Stacey Patton

Assistant Professor of Multimedia Journalism at Morgan State University

'Dear White Academics ...'

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Image: Code Red/Duly Noted/Homegrown Pictures

“Wow, you’re so articulate.”

“Are you the cleaning lady?”

“Do you have a Ph.D.?”

“James? What’s your real Asian name?”

You’ve heard (or heard of) statements like these. Students and scholars call them “microaggressions”—casual, everyday comments and questions that might not rise to the level of a verbal altercation or a physical beatdown, but are rooted in stereotyping and racially-biased assumptions nevertheless.

Some microaggressions are obvious. But it can take a well-tuned ear to perceive the subtleties and nuances in others. The people delivering coded comments might actually intend them as compliments, not realizing that they are holding on to stereotypes that are invisible to them.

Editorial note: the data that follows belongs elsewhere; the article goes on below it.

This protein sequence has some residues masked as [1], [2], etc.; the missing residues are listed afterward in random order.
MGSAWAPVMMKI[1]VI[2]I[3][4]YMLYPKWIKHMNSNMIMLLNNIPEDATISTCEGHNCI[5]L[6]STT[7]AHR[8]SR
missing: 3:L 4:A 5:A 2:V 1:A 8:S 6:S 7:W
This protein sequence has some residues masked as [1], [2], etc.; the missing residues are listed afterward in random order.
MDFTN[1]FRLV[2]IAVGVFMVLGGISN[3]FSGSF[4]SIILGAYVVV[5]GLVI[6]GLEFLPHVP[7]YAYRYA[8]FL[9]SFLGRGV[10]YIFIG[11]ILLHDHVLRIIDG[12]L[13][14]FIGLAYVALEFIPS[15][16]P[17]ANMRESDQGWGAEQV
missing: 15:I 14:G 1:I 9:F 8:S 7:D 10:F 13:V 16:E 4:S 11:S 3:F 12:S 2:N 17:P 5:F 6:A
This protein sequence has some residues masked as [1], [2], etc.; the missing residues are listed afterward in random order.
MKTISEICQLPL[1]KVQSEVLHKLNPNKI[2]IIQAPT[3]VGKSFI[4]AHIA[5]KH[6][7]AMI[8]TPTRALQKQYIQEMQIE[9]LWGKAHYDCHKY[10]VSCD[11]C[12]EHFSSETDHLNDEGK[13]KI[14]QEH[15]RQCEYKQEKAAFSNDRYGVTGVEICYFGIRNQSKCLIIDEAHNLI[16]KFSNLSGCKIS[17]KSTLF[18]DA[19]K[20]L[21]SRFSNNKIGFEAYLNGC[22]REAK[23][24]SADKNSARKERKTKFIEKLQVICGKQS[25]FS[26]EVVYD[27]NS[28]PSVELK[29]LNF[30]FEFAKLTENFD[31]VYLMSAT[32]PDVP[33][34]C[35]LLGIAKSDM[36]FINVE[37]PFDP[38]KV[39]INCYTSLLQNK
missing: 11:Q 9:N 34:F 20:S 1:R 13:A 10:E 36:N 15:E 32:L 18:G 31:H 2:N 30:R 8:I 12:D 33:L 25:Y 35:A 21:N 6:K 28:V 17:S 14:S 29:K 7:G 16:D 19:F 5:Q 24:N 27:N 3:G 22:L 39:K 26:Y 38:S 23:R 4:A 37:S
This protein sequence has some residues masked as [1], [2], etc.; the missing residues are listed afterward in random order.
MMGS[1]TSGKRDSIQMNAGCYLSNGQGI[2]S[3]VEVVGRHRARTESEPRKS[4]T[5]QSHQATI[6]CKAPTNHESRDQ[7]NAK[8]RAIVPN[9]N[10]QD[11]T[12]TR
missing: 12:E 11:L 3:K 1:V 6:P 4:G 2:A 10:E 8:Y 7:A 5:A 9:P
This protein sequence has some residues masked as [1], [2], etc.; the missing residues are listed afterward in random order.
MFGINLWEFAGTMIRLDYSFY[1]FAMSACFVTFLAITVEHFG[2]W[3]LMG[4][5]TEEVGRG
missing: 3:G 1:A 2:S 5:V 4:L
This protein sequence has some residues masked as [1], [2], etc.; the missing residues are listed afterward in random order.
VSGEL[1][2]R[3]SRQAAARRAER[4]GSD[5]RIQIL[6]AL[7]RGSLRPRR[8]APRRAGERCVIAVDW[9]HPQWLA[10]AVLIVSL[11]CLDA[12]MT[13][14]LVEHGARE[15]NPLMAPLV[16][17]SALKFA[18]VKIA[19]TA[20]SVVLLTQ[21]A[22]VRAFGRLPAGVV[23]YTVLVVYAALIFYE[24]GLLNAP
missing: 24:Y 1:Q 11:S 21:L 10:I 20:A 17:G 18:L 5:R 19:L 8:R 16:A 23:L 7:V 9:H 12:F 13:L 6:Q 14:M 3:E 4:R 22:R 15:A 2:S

Added over time, these slights and jabs—at scholars of color’s appearance, intelligence, scholarly work, and their mere presence on campus—can take an emotional and physical toll. Some underrepresented scholars have told me they’re exhausted from being battle-rammed in interactions with hiring committees, with students in the classroom, and in department meetings with fellow faculty members.

The greatest microaggression, some say, is that they feel unable to express their displeasure. That’s because they don’t want to be perceived as “angry” people of color who constantly play “the race card.” A few others say they’ve learned not to get angry or paranoid: Microaggressions, they say, reflect the flaws of the people dishing them out. Better to invest their time and energy on working on things they can change.

These issues are explored in a new film called Dear White People, out in wide release today, which takes a satirical look at how four black students at a fictitious Ivy League college navigate stereotypes and racial slights. The film comes with a companion book, Dear White People: A Guide to Inter-Racial Harmony in ‘Post-Racial’ America—a tongue-in-cheek guide designed to help white people learn what is and isn’t appropriate to say or do when interacting with black peers. For example: Don’t touch a black person’s hair without permission. Don’t dress up in blackface for a Halloween party. Don’t date a black person just to satisfy a racial fetish. Things like that.